For the past couple of months I’ve been immersed in writing the first in my Simply Writing Series of ‘how to’ books for authors. Aptly named, Simply Synopsis, this book has forced me to take a step back and view my writing – and indeed my writing career – in a different light.
I embarked on the task of analyzing the fundamental elements of a story, how to break them down and then how to build them back up again in the form of a synopsis. As I delved deeper into this process, something occurred to me that most of us fail to consider in regards to our story and the wily synopsis – what is our point of difference?
Such an important concept, but sadly, so frequently overlooked.
Let’s face it, for most of us, the primary reason we write a synopsis is that we have to. Submission guidelines require us to do so if we wish to win that coveted contract from an agent or editor. The same goes for competition guidelines, if we’re entering a competition.
But where do we start?
Of course character GMC, major turning points and the black moment are vital. As is hooking your reader – that potential agent or editor – from the very first line. But what other than a well-crafted, well-written story will win you that publishing deal? Or that much sought after first place certificate.
I believe it’s what can be termed as ‘the point of difference’.
What sets your story out among the rest? What makes it irresistible, unputdownable, unique? What’s that one point of interest that will push it over the line and win you the contract and recognition you so desire?
Point of difference.
So, as I sat there, writing Simply Synopsis, my thoughts began to wander.
In this day and age, where the internet factors so highly in exposure and promotion, we’re not merely selling a product, we’re selling a whole package. And more often than not, that package includes a part of ourselves.
The thought forced me to take a good, hard look at myself, and as a result, my author brand.
Then came the questions: Who is Michelle Somers? What does she represent? What’s the Michelle Somers point of difference?
Maybe those who have followed me through my journey to authordom might have a thought or two on the topic, but for me, I struggled. There are so many fabulous authors out there, so much talent and personality, how could I hope to be seen above the crowd? Sure, I keep writing, keep promoting, keep doing what I’m doing, following the mantra that the more books you have out, the more notice you get. But still, how could I make my mark on an already over-marked industry?
Believe it or not my inspiration came from within my story.
For those who have yet to read Murder Most Unusual, I’ll give you a hint as to its content: the title says it all. It’s a quirky story of murder and mystery and a place where fact melds with fiction. Stacey Holland is an author with a difference – she believes committing fictional homicide enables her to pen the perfect murder. And her partner in crime? A mannequin called Renaldo.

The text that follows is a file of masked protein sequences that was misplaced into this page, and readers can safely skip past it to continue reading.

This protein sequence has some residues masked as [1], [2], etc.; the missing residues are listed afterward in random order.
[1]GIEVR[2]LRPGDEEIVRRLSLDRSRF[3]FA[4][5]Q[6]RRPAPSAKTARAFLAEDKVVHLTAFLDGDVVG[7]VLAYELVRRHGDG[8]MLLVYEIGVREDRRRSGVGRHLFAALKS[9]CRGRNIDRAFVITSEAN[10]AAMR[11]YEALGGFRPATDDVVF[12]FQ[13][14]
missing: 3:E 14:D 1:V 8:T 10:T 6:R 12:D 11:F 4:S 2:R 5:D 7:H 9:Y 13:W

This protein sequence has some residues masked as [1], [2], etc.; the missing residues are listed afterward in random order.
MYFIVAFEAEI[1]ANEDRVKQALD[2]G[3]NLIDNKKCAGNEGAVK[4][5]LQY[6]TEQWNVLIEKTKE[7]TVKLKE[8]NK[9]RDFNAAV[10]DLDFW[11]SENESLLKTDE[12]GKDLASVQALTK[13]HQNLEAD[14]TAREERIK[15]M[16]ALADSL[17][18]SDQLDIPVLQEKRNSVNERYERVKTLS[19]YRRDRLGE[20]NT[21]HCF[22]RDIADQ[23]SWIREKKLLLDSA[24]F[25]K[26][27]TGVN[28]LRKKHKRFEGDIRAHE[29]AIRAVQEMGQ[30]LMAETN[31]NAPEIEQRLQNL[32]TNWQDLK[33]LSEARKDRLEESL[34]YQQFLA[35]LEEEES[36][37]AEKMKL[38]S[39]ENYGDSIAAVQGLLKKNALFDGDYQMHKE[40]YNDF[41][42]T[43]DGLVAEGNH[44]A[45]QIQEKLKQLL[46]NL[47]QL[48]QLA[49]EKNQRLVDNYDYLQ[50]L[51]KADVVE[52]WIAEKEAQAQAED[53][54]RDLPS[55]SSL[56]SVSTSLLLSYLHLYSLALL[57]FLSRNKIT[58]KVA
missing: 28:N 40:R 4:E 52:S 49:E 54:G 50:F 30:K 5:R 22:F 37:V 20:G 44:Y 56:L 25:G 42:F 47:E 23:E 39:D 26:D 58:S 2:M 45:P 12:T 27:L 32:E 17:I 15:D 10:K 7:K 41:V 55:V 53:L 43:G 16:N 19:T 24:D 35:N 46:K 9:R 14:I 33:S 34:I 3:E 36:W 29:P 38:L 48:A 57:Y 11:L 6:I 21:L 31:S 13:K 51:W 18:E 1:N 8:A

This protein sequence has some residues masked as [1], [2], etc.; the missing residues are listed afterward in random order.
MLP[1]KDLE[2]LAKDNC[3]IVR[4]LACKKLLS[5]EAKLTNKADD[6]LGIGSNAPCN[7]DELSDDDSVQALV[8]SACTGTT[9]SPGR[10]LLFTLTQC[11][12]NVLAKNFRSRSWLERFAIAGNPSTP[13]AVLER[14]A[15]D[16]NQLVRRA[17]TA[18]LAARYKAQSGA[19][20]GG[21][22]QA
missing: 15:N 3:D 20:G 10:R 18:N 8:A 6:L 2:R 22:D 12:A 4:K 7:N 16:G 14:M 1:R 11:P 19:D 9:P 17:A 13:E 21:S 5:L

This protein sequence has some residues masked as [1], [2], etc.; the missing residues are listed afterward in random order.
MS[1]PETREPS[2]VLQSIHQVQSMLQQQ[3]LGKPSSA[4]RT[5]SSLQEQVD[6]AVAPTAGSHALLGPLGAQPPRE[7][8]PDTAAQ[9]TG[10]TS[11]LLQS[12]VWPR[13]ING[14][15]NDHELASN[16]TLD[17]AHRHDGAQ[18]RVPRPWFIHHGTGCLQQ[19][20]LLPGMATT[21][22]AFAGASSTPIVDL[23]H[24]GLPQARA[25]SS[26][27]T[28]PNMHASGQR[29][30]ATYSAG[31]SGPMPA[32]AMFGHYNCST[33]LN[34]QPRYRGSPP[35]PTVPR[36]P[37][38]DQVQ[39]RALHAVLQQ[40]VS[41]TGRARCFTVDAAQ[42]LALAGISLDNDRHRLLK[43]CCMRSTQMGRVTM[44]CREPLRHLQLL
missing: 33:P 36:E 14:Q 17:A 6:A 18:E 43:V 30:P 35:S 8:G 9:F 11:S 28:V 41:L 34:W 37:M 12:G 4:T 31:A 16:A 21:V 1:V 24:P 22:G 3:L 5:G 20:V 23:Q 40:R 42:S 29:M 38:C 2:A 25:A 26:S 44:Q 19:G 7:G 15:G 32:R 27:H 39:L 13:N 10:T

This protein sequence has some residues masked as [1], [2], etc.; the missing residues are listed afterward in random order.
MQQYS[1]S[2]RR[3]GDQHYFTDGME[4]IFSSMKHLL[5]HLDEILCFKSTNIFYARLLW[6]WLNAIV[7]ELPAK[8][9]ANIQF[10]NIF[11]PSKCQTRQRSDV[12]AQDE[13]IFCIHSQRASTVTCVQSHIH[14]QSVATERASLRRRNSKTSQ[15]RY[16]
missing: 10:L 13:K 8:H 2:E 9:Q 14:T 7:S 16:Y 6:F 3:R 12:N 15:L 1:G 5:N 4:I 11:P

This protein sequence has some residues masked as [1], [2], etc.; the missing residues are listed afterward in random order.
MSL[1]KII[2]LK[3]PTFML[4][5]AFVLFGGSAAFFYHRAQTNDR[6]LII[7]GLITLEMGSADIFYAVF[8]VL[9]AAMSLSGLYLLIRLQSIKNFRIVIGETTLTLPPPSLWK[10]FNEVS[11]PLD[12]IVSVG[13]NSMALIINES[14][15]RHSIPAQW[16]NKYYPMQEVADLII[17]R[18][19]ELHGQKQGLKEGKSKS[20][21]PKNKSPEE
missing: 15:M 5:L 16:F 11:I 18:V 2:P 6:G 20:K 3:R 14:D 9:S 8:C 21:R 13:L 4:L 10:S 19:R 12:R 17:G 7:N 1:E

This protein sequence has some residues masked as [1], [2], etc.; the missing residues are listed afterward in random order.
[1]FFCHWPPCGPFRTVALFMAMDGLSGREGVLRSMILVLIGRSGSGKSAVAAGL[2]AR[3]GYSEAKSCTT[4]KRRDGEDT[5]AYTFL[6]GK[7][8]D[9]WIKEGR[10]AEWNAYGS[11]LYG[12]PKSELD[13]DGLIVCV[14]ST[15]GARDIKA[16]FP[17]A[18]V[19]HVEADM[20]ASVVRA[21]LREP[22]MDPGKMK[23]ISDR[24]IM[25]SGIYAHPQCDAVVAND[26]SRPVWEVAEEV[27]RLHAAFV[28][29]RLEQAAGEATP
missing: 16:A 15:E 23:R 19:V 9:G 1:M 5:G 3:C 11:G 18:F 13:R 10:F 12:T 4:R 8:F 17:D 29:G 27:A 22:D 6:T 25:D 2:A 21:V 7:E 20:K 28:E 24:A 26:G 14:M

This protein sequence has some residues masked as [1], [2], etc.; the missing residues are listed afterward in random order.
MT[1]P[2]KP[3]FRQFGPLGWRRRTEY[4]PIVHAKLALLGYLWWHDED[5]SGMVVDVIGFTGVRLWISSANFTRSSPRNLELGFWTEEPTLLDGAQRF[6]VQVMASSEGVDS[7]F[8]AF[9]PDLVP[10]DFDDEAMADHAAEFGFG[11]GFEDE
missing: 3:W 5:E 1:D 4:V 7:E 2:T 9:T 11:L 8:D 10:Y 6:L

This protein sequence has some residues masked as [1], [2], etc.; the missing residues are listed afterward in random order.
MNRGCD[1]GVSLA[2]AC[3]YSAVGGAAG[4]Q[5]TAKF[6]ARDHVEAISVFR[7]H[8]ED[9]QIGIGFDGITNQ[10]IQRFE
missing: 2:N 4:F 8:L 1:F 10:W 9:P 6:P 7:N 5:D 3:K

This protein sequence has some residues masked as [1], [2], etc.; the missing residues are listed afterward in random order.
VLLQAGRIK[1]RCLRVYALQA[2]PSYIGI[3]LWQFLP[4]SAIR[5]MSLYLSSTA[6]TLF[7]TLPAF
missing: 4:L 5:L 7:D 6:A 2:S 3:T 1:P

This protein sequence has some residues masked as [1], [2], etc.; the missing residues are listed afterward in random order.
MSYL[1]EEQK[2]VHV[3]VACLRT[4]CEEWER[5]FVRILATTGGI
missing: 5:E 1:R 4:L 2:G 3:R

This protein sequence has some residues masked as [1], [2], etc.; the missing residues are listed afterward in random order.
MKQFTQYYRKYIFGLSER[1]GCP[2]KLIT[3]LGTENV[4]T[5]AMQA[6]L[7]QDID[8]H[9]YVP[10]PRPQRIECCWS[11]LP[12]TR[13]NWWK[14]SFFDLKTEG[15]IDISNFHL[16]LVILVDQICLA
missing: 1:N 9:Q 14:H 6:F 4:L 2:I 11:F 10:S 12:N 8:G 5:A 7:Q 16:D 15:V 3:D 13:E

Sooooo… meet Renaldo.
I recently attended a deep editing immersion course with the fabulous Margie Lawson.
One of the tips Margie impressed on me was around enacting my scenes. Do my scenes make sense? They look great on paper, but do they actually work?
A couple of us had a go at acting out some of our scenes and surprise, surprise, what seemed straightforward and workable on paper wasn’t so workable when it came to reality. And that was for the simple stuff, for example in my case, the slipping and sliding in the mud.
What if guns, knives and dead – or soon to be dead – bodies were involved? What then?
That immersion weekend I had the other immersionists to help me. But what about those days I’m writing with no one but my lovely cat, Emmie, for company. What then?
He helped Stacey make her murders, so why couldn’t he help me?
We attended our first convention together in February, the Australian Romance Readers Convention, and Renaldo was an instant hit.
And soon after we enacted our first murder. Here are the results:
I now have the perfect participant in my mad schemes. He’s pliable, cooperative and always available. He’s captured my interest, and what’s more, I hope he’s captured yours.
What about you? Do you have a point of difference in your field? If so, what is it? If not, can you think of something you could do to make you stand out among the rest?
Please share! I’d love to hear your thoughts and experiences.
Michelle Somers is a bookworm from way back. An ex-Kiwi who now calls Australia home, she’s a professional killer and matchmaker, a storyteller and a romantic. Words are her power and her passion. Her heroes and heroines always get their happy ever after, but she’ll put them through one hell of a journey to get there.
Michelle lives in Melbourne, Australia, with her real life hero and three little heroes in the making. Her debut novel, Lethal in Love won the Romance Writers of Australia’s 2016 Romantic Book of the Year (RuBY) and the 2013 Valerie Parv Award.
She loves hearing from her readers, so please chat with her on twitter, facebook or Instagram.
The first book in Michelle’s Simply Writing Series is scheduled for release in May 2017. If you’d like to know more, sign up for Michelle’s newsletter on her website, www.michelle-somers.com or email her at firstname.lastname@example.org for more information.